Two-by, four-by, fly-by 

Off the floor

Off the floor

From an automotive point of view, it’s been a windy spring. It seems as if the number of new roadsters and ragtops issuing from carmakers is challenging the pollen count. So much top-down, wind-in-your-hair motoring has a tendency to blow reality out the window; automakers don’t really expect us to live happily ever after in a topless world, do they? Not on your life. While ragtops strike “come-hither” poses to lure prospects into the showroom, it’s trucks that do the deals these days. How appropriate, then, that a bevy of shiny, new compact pickups arrives at the very onset of this year’s Season of the Mulch.

Isuzu Hombre XS SpaceCab 4x4

In a world crawling with trucks of every description, it’s defensible—if not strictly fair—to base one’s preferences on aesthetics and emotion. If not, I’d have a hard time justifying my infatuation with Isuzu’s re-badged truck (which Chevy sells as the S10 and GMC as the Sonoma). For ’98, the big news is that General Motors is letting Isuzu use its push-button four-wheel-drive powertrain. It’s the only “four-by” in the group I’ve tested here, and the system works simply and flawlessly to shift on the fly from two-wheel cruising to four-wheel High. As usual, engaging four-wheel Low means stopping and shifting into Neutral first. This year also sees a 3-percent boost to 180 horsepower in V6-equipped models of the Hombre 4x4.

Despite its pseudo-macho moniker, the Hombre is actually very refined. Exterior lines are rounded and subtle; sleek aluminum wheels offset the blackwall tires quite nicely; and the upscale XS interior is velvety plush. Bucket-like 60/40 front seats transform into a three-seater bench with the armrest raised, and two paratrooper-style jump seats fold out of the sides of the rear cab extension. It’s a sardine squeeze, no question; but you can legitimately pack five inside if you dare. You’ll pay for the privilege, however. Of the five trucks reviewed here, the Hombre is most expensive, totaling $23,895 for a package that also includes auto transmission, four-wheel ABS brakes, stereo CD, A/C, and power windows.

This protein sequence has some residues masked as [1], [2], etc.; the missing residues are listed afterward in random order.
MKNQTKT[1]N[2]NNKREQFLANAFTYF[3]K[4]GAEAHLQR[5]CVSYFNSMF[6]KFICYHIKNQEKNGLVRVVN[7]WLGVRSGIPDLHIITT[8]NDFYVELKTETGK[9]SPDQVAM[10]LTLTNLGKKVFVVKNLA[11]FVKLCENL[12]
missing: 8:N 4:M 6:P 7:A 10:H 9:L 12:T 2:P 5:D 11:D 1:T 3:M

Mazda B4000 SE Extended Cab 4x2

At the other end of the price spectrum is the B4000, which Mazda has borrowed from Ford’s Ranger. My tester was fairly plain-vanilla: A $16,395 base price climbed to $19,500 after adding air-conditioning and a “Power Package” group of appearance and power-control options.

The truck’s 4-liter V6 ranks with Ranger as the weenie of the bunch: It makes only 160 horsepower. The unique five-speed manual transmission, however, turns the 225 ft.-lbs. of torque to advantage. As a working truck, the B4000 is all business. Its fully boxed frame rails are 350-percent stiffer for ’98, and the cargo bed features tie-downs and partition slots. Inside, there’s nominal seating for five, but in conditions even more cramped than inside the Hombre.

Exterior styling, too, is a little more utilitarian—a little less fashion-conscious—than Isuzu’s. Ride is firm rather than cushy; it’s rarin’ to haul (up to 1620 lbs.) or to tow (up to 3,420 lbs.). Thanks to a fifth-gear overdrive, it delivers the best fuel economy of the bunch at 18/23, city/highway. Surprisingly, it’s not the least expensive truck under review; it is undoubtedly, however, the most down-to-business workhorse in this crowd.